Note:  I've not mentioned local to world coordinates here.  First you might want to place all your objects in a different place in your world, compared to there values when you loaded them.  So you would translate and rotate them to there final world position, then do your camera conversion.

I've taken the main code from the applet render loop - which shows the conversion of all our triangles from world space to camera space.  We have a 'm_EyePos' and 'm_EyeAngle' for our camera location and direction where facing.  And of course a 'm_BoxPos' for the conversion of our box from local space to world space :)

 Main Applet Loop: (Download Applet Source Code) ....etc..other code     Vector3 m_EyeAngle = new Vector3( 0, 0, 0 );   Vector3 m_EyePos   = new Vector3( 0, 0, -10 );   Vector3 m_BoxPos   = new Vector3( 0, 0, 0 );       public void paint(Graphics g)   {       // Clear screen       offScreen.setColor(Color.white);       offScreen.fillRect(0,0,this.getSize().width,this.getSize().height);                         Dimension appletSize = this.getSize();       int width  = appletSize.width;       int height = appletSize.height;                           ResetAllCoords( m_tri, m_NumTris );             // Lets rotate all of the triangles and translate them back into the horizon       for(int i=0; i

The code looks a bit complicated...but you can comment lots of it out.  I added a wire floor to the demo so you could move around and get a better feel for movement.  The movement is achieved, by taking a reference direction, which I chose (0,0,1) - the positive z.  And then we rotate this, so that its facing the direction that where looking...and we can add this new direction value to our current camera position.  So we get a first person view walk about effect :)

Here is in essence the movement code for the applet, it allows you to move, either by dragging the mouse while holding the mouse button down...or using the cursor keys on the keyboard:

 Applet Movement Code: (Download Applet Source Code) ..etc..etc..other applet code     boolean bMouseDown = false;     public boolean mouseDown(Event evt, int x, int y)   {       mouse_x = x;       mouse_y = y;       bMouseDown = true;       repaint();       return true;    }// End of mouseDown(..)        public boolean mouseUp(Event evt, int x, int y)    {       mouse_y = y;       mouse_x = x;       bMouseDown = false;       return false;    }// End of mouseUp(..)            public boolean mouseDrag(Event evt, int x, int y)    {       if( bMouseDown)       {          float speedrotation = 0.01f;          float speed = 0.05f;          float dx = mouse_x - x;          float dy = mouse_y - y;          mouse_y = y;          mouse_x = x;                     Vector3 dir = new Vector3( 0, 0, 1 );          dir = Vector3.rotatey(dir, m_EyeAngle.m_y);          dir = Vector3.scale(dir, dy*speed);          m_EyePos = Vector3.add(m_EyePos, dir );                       m_EyeAngle.m_y += speedrotation * dx;                     repaint();       }// End if(..)       return true;    }// End of mouseDrag(..)        public boolean keyDown(Event e, int key)    {       double inc = 0.1;       float speed = 2.0f;         if(key==Event.LEFT)            m_EyeAngle.m_y += Math.PI/32;         if(key==Event.RIGHT)            m_EyeAngle.m_y -= Math.PI/32;         if(key==Event.UP)       {            Vector3 dir = new Vector3( 0, 0, 1 );            dir = Vector3.rotatey(dir, m_EyeAngle.m_y);            dir = Vector3.scale(dir, speed);            m_EyePos = Vector3.add(m_EyePos, dir );       }         if(key==Event.DOWN)       {            Vector3 dir = new Vector3( 0, 0, 1 );            dir = Vector3.rotatey(dir, m_EyeAngle.m_y);            dir = Vector3.scale(dir, -speed);            m_EyePos = Vector3.add(m_EyePos, dir );       }         repaint();       return true;    }// End of keyDown(..)        ..etc..etc..other applet code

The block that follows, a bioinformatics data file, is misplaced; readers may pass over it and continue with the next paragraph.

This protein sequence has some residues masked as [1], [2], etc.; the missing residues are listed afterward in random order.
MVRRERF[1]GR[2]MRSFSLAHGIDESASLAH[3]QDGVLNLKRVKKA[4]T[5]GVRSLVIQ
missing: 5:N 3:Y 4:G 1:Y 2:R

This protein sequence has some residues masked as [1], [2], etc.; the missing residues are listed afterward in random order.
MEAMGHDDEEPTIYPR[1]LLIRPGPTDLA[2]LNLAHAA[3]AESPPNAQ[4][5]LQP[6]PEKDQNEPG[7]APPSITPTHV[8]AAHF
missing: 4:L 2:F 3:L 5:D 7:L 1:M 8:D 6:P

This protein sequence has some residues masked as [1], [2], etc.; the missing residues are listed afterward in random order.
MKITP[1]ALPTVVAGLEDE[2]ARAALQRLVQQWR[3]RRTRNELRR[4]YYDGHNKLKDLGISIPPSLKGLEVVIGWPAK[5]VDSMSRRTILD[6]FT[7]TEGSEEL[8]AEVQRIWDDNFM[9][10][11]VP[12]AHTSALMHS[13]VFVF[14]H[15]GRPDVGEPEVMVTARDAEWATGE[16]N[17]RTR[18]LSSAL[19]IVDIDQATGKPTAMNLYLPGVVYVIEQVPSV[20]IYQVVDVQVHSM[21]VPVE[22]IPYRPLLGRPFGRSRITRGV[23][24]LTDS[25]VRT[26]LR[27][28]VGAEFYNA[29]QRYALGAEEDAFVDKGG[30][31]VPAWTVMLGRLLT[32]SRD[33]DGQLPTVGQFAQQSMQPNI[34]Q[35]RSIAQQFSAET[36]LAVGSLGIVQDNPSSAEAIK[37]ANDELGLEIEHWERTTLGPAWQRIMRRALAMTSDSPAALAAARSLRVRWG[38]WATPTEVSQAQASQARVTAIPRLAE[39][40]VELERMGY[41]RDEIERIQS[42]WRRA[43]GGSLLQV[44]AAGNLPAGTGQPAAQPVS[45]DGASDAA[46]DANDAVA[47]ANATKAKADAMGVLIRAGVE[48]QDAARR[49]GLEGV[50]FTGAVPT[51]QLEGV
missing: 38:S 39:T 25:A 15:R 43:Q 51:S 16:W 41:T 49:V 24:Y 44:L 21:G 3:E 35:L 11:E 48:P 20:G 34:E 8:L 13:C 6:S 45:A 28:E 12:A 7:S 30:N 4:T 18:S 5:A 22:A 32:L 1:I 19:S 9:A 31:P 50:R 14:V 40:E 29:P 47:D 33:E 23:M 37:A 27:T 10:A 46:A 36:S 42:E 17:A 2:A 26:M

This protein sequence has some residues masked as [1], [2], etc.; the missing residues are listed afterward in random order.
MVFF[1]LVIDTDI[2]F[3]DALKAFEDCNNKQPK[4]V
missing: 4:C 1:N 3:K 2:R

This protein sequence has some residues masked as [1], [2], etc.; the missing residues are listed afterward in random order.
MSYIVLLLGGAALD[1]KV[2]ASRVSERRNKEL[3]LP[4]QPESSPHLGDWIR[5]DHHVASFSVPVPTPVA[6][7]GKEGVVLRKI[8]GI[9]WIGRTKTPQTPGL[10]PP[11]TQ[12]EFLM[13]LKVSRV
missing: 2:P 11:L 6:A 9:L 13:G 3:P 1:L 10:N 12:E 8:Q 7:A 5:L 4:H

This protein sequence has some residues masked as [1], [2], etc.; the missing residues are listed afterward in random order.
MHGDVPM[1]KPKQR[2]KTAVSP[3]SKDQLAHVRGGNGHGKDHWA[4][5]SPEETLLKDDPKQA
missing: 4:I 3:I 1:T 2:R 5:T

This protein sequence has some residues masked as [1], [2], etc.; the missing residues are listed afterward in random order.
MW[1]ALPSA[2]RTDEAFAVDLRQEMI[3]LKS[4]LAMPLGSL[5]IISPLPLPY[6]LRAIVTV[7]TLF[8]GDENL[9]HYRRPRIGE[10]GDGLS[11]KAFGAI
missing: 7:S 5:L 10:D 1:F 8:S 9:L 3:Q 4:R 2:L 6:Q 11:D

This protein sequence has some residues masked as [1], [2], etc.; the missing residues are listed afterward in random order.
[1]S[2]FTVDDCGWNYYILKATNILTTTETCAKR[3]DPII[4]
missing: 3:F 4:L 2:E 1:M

Well its only a simple camera model - but it works fine, and demonstrates how we are in fact moving the world around us...and not us really moving in the world :)